|By Bob Weaver|
With values and culture changing, middle schools across America have reported an increase in behavioral problems, a problem Calhoun Middle School principal Carla Taylor defines as "disrespect for the rules, procedures, teachers and other students."
"Fortunately, it is a minority of students," said Taylor, who indicated about 5% of the student population are frequently disruptive, with "a few students repeating the bad behavior over and over."
Most of the problems are verbal abuse, but there is bullying which sometimes results in physical fights.
Calhoun's Middle School started the Respect and Protect program over a year ago to try and help the problem. Parts of the R & P program are now included in the high school.
Taylor says the program has helped significantly.
"There has been a decrease in detention, suspensions and expulsions," she said, with most parents approving the program, according to a survey.
In less than one year in-school suspensions went from 191 to 138, and out-of-school suspensions dropped 41 percent. Expulsions dropped 71%.
Taylor said the program experienced a loss this year with the cutting of the In-School Suspension room, which required monitoring by a teacher. The cut was made because of tight finances, she said.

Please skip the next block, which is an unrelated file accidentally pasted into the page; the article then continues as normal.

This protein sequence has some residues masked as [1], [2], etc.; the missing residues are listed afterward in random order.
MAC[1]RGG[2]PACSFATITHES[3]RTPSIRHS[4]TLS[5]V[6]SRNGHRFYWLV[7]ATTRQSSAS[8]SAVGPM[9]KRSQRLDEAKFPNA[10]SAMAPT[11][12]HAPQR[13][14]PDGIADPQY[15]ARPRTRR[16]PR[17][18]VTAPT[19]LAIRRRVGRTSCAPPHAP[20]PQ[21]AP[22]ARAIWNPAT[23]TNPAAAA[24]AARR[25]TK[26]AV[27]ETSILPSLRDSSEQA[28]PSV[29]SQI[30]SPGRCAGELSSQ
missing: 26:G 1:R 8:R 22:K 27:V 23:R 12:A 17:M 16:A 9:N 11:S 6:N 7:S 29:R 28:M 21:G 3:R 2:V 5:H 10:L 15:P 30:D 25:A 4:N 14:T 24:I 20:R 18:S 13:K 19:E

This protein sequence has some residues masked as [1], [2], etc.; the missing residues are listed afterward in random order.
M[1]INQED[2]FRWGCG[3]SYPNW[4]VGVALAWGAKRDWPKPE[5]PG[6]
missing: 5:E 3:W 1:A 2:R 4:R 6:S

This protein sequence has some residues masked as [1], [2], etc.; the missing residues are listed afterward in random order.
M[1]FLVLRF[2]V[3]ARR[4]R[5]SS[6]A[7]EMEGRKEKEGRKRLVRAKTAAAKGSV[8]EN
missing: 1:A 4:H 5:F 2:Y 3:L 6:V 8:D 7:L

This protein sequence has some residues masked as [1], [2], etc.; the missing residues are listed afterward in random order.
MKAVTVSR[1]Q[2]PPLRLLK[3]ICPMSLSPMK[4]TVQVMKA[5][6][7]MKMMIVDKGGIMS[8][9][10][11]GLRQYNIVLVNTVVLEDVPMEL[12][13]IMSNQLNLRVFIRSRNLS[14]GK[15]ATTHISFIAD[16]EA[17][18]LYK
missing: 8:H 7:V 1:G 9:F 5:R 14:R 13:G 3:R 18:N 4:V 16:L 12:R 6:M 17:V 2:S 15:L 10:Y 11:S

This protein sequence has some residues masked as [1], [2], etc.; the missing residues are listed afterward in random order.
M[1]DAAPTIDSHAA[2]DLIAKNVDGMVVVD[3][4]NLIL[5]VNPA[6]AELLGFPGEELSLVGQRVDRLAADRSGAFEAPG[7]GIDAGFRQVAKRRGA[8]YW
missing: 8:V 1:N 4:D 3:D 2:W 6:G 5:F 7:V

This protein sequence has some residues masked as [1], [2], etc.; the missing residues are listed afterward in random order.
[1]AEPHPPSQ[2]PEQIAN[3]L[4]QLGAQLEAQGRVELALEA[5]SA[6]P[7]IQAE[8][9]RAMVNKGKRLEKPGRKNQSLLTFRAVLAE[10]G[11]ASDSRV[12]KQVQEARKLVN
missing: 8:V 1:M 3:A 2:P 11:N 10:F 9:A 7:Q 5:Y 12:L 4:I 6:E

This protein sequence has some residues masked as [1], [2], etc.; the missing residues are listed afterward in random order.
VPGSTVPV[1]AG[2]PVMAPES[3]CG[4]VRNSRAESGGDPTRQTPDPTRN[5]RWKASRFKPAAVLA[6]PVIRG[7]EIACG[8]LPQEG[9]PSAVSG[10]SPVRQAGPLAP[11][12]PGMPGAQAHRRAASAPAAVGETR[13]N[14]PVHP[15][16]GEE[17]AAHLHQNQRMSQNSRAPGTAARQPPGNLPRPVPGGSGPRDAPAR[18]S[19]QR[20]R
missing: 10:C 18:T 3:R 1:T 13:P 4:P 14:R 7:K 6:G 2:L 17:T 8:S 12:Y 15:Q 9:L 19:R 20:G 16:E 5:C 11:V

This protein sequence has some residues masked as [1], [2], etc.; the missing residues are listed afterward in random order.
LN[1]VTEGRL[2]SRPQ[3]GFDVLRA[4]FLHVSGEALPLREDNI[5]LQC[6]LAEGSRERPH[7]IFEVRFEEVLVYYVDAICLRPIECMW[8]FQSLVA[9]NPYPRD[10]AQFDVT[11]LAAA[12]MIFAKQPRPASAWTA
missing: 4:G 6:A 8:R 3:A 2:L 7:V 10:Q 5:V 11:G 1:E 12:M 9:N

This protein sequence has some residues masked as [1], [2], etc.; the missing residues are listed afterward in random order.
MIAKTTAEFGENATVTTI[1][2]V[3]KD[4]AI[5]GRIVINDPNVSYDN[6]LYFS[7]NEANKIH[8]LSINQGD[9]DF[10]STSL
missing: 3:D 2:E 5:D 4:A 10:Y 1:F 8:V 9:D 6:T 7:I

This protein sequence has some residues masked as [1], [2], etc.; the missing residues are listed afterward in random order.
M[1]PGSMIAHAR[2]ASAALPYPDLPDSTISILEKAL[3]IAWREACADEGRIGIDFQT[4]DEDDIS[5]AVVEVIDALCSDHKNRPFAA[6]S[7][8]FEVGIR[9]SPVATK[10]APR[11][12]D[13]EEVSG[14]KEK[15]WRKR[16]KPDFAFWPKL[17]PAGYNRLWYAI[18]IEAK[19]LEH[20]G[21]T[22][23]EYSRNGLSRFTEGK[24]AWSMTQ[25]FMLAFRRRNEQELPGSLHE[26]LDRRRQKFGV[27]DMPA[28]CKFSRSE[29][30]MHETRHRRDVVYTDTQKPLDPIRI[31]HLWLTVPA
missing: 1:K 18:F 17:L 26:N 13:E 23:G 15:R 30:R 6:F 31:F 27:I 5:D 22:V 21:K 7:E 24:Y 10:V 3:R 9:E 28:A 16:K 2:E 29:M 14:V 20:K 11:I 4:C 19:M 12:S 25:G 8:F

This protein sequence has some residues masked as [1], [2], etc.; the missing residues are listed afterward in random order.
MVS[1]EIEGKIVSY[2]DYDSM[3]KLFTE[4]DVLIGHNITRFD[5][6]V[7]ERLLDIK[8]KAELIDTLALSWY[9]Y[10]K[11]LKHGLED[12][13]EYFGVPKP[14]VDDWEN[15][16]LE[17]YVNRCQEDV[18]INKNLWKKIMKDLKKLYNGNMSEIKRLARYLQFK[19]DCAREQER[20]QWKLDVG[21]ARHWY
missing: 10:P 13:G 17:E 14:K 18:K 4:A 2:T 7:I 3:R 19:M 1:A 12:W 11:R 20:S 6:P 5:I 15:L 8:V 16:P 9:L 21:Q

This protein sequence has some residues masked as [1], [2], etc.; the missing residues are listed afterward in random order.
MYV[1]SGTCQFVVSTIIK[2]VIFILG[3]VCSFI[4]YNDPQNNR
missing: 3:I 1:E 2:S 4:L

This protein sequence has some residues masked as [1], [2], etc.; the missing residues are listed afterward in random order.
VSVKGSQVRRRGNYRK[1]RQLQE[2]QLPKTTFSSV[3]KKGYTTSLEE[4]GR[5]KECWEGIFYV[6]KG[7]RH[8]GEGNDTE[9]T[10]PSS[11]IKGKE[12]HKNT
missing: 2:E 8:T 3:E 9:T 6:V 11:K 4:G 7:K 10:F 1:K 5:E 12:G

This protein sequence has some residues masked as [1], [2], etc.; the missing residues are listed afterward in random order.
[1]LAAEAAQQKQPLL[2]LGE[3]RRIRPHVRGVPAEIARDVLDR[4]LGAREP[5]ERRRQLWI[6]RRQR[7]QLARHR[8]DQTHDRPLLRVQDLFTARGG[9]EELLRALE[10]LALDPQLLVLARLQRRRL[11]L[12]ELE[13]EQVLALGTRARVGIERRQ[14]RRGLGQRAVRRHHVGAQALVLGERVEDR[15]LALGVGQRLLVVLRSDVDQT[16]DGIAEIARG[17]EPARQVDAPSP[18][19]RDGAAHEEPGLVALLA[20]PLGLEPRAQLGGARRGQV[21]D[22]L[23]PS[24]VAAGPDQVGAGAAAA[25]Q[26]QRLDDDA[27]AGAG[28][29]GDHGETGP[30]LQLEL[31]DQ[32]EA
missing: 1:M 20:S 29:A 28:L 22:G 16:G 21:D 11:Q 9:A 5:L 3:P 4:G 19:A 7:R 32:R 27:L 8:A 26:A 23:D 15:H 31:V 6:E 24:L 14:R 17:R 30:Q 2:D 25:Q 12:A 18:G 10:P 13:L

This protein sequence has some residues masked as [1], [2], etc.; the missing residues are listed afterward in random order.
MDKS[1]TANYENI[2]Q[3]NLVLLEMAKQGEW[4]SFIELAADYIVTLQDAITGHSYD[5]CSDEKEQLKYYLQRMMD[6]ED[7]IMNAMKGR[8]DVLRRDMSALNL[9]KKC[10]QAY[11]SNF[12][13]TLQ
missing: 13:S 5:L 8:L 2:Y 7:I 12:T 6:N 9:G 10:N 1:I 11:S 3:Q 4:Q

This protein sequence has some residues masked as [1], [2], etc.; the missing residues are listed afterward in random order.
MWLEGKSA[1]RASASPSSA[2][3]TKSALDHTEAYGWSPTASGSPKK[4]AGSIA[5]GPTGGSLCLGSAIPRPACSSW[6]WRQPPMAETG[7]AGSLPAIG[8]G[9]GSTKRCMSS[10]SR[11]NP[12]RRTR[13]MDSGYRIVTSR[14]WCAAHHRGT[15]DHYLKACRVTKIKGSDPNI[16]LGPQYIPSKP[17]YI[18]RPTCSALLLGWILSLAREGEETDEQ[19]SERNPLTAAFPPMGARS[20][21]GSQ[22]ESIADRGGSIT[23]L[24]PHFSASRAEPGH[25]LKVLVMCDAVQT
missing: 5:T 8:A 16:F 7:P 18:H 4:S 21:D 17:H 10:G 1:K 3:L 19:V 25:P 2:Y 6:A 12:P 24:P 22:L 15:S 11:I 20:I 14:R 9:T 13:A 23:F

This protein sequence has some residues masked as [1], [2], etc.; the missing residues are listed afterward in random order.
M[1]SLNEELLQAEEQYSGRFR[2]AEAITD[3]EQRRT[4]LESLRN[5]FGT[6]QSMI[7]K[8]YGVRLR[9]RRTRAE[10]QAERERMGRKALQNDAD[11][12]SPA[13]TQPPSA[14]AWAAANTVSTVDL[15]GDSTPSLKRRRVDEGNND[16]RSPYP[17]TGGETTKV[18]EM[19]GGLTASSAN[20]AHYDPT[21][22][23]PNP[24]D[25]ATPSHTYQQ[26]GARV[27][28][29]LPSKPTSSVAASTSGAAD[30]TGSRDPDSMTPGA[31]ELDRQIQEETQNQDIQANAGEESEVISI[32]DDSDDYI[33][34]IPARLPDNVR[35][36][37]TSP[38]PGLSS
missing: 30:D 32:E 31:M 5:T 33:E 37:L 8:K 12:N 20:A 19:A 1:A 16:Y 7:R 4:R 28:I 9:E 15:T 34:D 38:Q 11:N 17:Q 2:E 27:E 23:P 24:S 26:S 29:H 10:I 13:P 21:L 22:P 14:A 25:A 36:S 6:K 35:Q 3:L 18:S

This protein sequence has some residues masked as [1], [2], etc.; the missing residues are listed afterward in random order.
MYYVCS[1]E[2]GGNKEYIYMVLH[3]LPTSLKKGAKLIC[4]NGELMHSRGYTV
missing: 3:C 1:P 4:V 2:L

When students misbehave, teachers issue Behavior Intervention Forms (BIFs), which are sent home to parents.
Students in middle and high school are now getting conduct grades on their report cards.
Eighth grade teacher Stephanie Carpenter, who is a member of the R & P core team, says "It's important to recognize that most students are respectful and present few problems."
"Working with problem students, we want them to see a light at the end of the tunnel," she said, noting the program is based not just on punishment, but positive rewards.
Last year, over 25% of middle school students had 100% good conduct, and were issued certificates at the end of the school year. The R & P program also offers outings, field trips and movies.
"We're trying to recruit more adult mentors to help with the program," said Carpenter.
Recently, Mr. and Mrs. Martin Wach worked with middle school students in writing a children's book, which will be published.
Martin Wach, aware of significant behavioral problems in other localities, said local students were among the most respectful the authors have encountered.
Principal Taylor says Calhoun's Respect and Protect program is being adopted by the WV State Department of Education.